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Spindaddy
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« Reply #12 on: November 21, 2011, 09:44:45 PM »

I loved the story, but was disappointed that the Lion eats the ghosts and it's game over. I also don't understand why they didn't put the cabinet in the basement and let the kid run around the basement to heat the hotel. They would have saved a ton of  money on heating!
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« Reply #13 on: November 28, 2011, 09:51:19 AM »

I've never heard of Lion Dancing.  It made me think of Chinese dragons that you see sometimes in parades, not sure if that is at all related.

Anyway, very interesting setting here, but it seemed like we never really got off of a summary narrative telling me about the setting.  I like it when the setting comes out as the story unfolds instead of frontloading lots and lots of explanation.  It was interesting to hear about other cultures (though I'm not entirely sure if it was all true culture or if some of it was made up for the story), but would've liked a more fleshed-out story about this culture.
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InfiniteMonkey
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« Reply #14 on: November 30, 2011, 06:16:51 PM »

I've never heard of Lion Dancing.  It made me think of Chinese dragons that you see sometimes in parades, not sure if that is at all related.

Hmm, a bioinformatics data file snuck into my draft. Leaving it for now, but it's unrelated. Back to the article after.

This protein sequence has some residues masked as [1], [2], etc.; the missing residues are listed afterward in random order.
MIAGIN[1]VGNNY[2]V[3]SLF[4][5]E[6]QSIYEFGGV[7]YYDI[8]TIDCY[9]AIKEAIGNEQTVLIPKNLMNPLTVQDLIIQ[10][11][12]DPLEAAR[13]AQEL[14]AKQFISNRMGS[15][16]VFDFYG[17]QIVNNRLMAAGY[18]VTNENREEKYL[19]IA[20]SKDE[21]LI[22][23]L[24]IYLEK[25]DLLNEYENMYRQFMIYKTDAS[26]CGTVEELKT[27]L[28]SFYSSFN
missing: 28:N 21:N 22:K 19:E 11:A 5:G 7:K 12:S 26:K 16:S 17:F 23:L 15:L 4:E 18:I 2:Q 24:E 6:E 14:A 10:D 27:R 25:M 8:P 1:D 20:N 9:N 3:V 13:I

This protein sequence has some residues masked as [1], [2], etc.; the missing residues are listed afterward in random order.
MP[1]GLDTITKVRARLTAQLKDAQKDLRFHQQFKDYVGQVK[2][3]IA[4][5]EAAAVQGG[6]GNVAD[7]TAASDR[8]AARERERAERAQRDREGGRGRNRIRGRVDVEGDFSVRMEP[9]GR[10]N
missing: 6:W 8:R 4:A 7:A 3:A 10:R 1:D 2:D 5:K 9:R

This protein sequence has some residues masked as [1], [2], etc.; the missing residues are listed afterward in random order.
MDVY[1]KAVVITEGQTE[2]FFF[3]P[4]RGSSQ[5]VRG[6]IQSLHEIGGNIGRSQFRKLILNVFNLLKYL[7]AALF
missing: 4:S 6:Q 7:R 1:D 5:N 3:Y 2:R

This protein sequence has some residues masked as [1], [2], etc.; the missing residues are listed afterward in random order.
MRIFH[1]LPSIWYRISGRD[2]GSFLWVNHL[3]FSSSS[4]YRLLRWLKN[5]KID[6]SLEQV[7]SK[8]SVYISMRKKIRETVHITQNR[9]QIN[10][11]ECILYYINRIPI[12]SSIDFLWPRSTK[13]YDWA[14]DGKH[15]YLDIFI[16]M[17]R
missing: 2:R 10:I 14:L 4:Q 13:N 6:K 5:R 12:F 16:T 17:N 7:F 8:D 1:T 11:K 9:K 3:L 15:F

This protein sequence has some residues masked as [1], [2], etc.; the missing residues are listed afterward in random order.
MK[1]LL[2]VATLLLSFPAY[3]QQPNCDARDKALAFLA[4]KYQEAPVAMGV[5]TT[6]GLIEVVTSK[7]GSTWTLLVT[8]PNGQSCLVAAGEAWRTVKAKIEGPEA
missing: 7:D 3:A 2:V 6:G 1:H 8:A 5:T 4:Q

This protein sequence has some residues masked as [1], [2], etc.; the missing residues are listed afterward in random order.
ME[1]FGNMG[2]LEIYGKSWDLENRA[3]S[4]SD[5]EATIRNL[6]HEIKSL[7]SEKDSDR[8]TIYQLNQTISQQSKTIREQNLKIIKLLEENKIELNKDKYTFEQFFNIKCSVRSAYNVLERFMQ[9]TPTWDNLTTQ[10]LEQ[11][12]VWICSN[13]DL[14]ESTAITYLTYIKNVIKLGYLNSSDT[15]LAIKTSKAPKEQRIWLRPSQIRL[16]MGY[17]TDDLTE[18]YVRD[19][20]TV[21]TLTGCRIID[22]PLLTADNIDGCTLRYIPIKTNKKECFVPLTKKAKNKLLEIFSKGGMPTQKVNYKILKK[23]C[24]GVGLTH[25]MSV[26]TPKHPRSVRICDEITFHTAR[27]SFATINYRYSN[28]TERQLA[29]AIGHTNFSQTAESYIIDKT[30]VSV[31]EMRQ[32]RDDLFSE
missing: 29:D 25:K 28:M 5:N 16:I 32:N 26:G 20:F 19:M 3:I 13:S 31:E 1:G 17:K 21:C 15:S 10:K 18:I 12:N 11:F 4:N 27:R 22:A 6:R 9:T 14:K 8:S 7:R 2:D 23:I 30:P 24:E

To Western eyes the two can look very similar, though they are not identical. Basically, the lions don't look all that lion-like. You see at lot of lion dancing at lunar New Years.
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« Reply #15 on: December 01, 2011, 10:04:27 AM »

I've never heard of Lion Dancing.  It made me think of Chinese dragons that you see sometimes in parades, not sure if that is at all related.


To Western eyes the two can look very similar, though they are not identical. Basically, the lions don't look all that lion-like. You see at lot of lion dancing at lunar New Years.

I knew that Chinese lions don't look all that lion-like from the guardian lions that I've seen outside of banks in China (I've been to Changsha and Xi'an, as well as to Hong Kong), like this:


But I've never seen a lion dance....  

Actually, having gone to look it up on Wikipedia, I may have seen a Lion Dance in parades, the pictures there look a lot like Chinese dragons to me (and don't look particularly like the guardian lions at banks):

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LaShawn
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« Reply #16 on: January 30, 2012, 01:02:45 PM »

Cute story. Very sweet. So, thinking of the Ghostbusters analogy, George = Slimer? But not gross, quite cute, and a definite plus on those cold nights.

I did wonder, though, if there might be problems down the line. Is it possible for George to move to a new 'home'? What if they did meet a more maleovent ghost? What if the lion tries to attack George out of hunger? What if the lion troupe change members? Will George always stay a little boy?

Then again, I can see George befriending the lion spirit. Heh, a ghost boy and his lion. Now there's a tale begging to be told.